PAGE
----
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Understanding Renal Hypertension and Kidney Health 

On Hypertension Day, it's crucial to shed light on a lesser-known type of high blood pressure that originates from kidney disease – renal hypertension.

Renal hypertension occurs when there is elevated blood pressure due to kidney disease, specifically caused by narrowing in the arteries that supply blood to the kidneys. This narrowing, known as renal artery stenosis, can affect one or both kidneys, disrupting blood flow and triggering a cascade of physiological responses that lead to increased blood pressure.

The primary cause of renal artery stenosis is often atherosclerosis, a condition characterized by the hardening and narrowing of arteries due to plaque buildup. Less commonly, renal artery stenosis may result from fibromuscular dysplasia, a condition where the structure of the renal arteries develops abnormally. Individuals with risk factors such as smoking, high cholesterol, diabetes, and a family history of kidney disease are more prone to developing renal hypertension.

One of the challenging aspects of renal hypertension is that it often presents without noticeable symptoms. However, in cases of severely elevated blood pressure, individuals may experience symptoms such as headaches, confusion, vision changes, bloody urine, nosebleeds, or chest pain. Unfortunately, these symptoms may not always be attributed to high blood pressure, leading to delayed diagnosis and treatment.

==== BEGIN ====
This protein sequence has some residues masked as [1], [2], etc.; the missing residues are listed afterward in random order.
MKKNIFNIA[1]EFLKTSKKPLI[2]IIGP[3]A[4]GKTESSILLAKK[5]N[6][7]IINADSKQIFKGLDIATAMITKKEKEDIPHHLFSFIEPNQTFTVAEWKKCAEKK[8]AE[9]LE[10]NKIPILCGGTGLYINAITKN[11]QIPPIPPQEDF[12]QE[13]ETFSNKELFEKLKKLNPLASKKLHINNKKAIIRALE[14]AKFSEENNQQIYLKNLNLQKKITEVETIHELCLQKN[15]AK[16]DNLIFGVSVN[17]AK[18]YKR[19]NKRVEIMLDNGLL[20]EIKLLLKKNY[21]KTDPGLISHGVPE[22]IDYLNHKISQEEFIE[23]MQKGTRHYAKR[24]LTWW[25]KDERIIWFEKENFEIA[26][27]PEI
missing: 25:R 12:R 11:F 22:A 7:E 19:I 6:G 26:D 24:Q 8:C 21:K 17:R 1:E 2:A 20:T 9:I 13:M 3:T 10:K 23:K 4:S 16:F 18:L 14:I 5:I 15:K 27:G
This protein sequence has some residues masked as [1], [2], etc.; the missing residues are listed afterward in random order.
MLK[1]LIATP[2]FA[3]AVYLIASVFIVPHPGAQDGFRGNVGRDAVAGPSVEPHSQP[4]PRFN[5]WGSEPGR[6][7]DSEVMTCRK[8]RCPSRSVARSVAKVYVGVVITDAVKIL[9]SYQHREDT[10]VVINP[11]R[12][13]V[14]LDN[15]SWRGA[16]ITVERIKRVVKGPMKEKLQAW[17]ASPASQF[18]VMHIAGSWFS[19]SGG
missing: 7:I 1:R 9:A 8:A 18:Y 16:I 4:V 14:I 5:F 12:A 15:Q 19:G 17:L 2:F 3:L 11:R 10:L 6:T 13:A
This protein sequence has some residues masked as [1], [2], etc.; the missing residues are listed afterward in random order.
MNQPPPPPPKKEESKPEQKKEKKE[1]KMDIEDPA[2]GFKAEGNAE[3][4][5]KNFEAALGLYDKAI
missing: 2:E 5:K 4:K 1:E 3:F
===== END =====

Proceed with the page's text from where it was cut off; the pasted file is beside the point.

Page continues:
Fortunately, there are several effective treatment options available for managing renal hypertension:

  • Medications: Blood pressure-lowering medications are the cornerstone of treatment for renal hypertension. Multiple medications may be necessary to achieve adequate blood pressure control.
  • Angioplasty and Stenting: In some cases, minimally invasive procedures such as angioplasty and stenting may be performed to widen the narrowed renal arteries and improve blood flow. Angioplasty involves inflating a balloon in the artery to widen it, while stenting involves placing a wire-mesh stent to keep the artery open.
  • Surgery: Surgical intervention, such as bypass surgery, may be considered in rare cases where angioplasty and stenting are not feasible or effective.


The Northlines is an independent source on the Web for news, facts and figures relating to Jammu, Kashmir and Ladakh and its neighbourhood.

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